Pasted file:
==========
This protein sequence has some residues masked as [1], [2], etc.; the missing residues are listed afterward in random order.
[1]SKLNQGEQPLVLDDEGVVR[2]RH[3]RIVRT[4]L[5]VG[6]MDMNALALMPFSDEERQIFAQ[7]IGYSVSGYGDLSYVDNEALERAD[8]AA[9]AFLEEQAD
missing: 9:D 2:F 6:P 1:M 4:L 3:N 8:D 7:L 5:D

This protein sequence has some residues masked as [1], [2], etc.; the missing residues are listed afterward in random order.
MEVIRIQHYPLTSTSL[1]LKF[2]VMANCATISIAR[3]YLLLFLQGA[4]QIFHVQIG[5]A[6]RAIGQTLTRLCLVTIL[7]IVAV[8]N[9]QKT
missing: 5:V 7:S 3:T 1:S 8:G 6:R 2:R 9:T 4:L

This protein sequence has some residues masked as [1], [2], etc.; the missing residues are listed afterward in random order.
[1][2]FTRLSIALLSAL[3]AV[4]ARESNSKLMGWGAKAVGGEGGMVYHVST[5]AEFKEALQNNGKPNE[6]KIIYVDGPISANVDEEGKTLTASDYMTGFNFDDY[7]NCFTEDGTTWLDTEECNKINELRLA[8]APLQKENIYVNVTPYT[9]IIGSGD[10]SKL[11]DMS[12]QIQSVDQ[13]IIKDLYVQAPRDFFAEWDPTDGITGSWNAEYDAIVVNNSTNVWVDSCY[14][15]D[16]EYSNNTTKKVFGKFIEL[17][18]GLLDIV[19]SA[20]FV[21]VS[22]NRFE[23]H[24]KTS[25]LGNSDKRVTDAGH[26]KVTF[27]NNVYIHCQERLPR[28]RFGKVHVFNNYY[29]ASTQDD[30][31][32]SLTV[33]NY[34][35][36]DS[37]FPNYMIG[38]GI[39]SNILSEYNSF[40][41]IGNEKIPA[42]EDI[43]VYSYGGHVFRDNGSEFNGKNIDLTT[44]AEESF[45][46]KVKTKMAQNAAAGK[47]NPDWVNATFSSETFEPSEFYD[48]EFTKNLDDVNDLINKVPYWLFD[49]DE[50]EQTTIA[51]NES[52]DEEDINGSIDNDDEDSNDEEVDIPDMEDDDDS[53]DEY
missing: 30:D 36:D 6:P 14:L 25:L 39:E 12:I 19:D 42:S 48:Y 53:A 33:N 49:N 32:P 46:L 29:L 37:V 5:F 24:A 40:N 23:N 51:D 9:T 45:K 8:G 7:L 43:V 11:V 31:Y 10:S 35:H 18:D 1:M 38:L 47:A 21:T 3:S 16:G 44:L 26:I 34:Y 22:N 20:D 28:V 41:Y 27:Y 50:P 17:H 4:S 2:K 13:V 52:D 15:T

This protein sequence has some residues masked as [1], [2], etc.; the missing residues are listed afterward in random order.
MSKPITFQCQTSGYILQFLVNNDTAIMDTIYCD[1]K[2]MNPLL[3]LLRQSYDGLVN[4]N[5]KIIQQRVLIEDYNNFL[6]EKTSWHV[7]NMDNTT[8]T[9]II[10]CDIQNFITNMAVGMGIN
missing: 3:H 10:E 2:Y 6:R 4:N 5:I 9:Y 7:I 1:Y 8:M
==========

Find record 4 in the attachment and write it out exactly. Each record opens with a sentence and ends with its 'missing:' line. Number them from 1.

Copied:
This protein sequence has some residues masked as [1], [2], etc.; the missing residues are listed afterward in random order.
MSKPITFQCQTSGYILQFLVNNDTAIMDTIYCD[1]K[2]MNPLL[3]LLRQSYDGLVN[4]N[5]KIIQQRVLIEDYNNFL[6]EKTSWHV[7]NMDNTT[8]T[9]II[10]CDIQNFITNMAVGMGIN
missing: 3:H 10:E 2:Y 6:R 4:N 5:I 9:Y 7:I 1:Y 8:M